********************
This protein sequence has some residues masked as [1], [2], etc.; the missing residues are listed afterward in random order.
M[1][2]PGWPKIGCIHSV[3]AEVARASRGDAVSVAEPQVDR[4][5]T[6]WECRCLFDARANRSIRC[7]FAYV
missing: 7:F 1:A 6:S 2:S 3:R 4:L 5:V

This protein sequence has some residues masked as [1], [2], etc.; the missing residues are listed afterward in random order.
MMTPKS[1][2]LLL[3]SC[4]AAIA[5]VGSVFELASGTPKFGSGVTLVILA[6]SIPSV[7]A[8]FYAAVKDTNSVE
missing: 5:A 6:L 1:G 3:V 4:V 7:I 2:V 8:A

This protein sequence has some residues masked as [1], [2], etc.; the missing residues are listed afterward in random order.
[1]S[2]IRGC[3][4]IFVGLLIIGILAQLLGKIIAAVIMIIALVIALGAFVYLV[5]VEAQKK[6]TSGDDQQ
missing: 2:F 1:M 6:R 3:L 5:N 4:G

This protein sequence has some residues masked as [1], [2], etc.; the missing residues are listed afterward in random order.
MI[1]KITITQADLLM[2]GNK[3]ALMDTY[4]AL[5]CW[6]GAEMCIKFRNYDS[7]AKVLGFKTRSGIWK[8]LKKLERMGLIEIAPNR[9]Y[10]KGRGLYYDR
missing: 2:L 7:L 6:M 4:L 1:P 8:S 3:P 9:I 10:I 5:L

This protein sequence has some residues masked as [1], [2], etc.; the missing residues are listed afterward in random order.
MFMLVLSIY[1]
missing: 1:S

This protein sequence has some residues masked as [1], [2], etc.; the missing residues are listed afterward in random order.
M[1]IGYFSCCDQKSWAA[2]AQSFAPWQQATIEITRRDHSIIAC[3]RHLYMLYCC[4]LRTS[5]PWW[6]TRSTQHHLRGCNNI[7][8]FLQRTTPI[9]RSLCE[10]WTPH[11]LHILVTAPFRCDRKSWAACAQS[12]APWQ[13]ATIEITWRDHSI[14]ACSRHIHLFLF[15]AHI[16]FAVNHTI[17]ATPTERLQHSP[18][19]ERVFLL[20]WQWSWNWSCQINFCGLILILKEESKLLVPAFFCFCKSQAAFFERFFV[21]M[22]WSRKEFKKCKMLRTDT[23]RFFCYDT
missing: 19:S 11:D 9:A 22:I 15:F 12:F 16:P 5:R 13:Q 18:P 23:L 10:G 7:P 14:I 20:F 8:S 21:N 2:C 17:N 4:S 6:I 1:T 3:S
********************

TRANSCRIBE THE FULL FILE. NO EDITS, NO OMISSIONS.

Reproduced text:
This protein sequence has some residues masked as [1], [2], etc.; the missing residues are listed afterward in random order.
M[1][2]PGWPKIGCIHSV[3]AEVARASRGDAVSVAEPQVDR[4][5]T[6]WECRCLFDARANRSIRC[7]FAYV
missing: 7:F 1:A 6:S 2:S 3:R 4:L 5:V

This protein sequence has some residues masked as [1], [2], etc.; the missing residues are listed afterward in random order.
MMTPKS[1][2]LLL[3]SC[4]AAIA[5]VGSVFELASGTPKFGSGVTLVILA[6]SIPSV[7]A[8]FYAAVKDTNSVE
missing: 5:A 6:L 1:G 3:V 4:V 7:I 2:V 8:A

This protein sequence has some residues masked as [1], [2], etc.; the missing residues are listed afterward in random order.
[1]S[2]IRGC[3][4]IFVGLLIIGILAQLLGKIIAAVIMIIALVIALGAFVYLV[5]VEAQKK[6]TSGDDQQ
missing: 2:F 1:M 6:R 3:L 5:N 4:G

This protein sequence has some residues masked as [1], [2], etc.; the missing residues are listed afterward in random order.
MI[1]KITITQADLLM[2]GNK[3]ALMDTY[4]AL[5]CW[6]GAEMCIKFRNYDS[7]AKVLGFKTRSGIWK[8]LKKLERMGLIEIAPNR[9]Y[10]KGRGLYYDR
missing: 2:L 7:L 6:M 4:L 1:P 8:S 3:P 9:I 10:I 5:L

This protein sequence has some residues masked as [1], [2], etc.; the missing residues are listed afterward in random order.
MFMLVLSIY[1]
missing: 1:S

This protein sequence has some residues masked as [1], [2], etc.; the missing residues are listed afterward in random order.
M[1]IGYFSCCDQKSWAA[2]AQSFAPWQQATIEITRRDHSIIAC[3]RHLYMLYCC[4]LRTS[5]PWW[6]TRSTQHHLRGCNNI[7][8]FLQRTTPI[9]RSLCE[10]WTPH[11]LHILVTAPFRCDRKSWAACAQS[12]APWQ[13]ATIEITWRDHSI[14]ACSRHIHLFLF[15]AHI[16]FAVNHTI[17]ATPTERLQHSP[18][19]ERVFLL[20]WQWSWNWSCQINFCGLILILKEESKLLVPAFFCFCKSQAAFFERFFV[21]M[22]WSRKEFKKCKMLRTDT[23]RFFCYDT
missing: 19:S 11:D 9:A 22:I 15:F 12:F 16:P 5:R 13:Q 18:P 23:L 10:G 7:P 14:I 20:F 8:S 21:N 2:C 17:N 4:S 6:I 1:T 3:S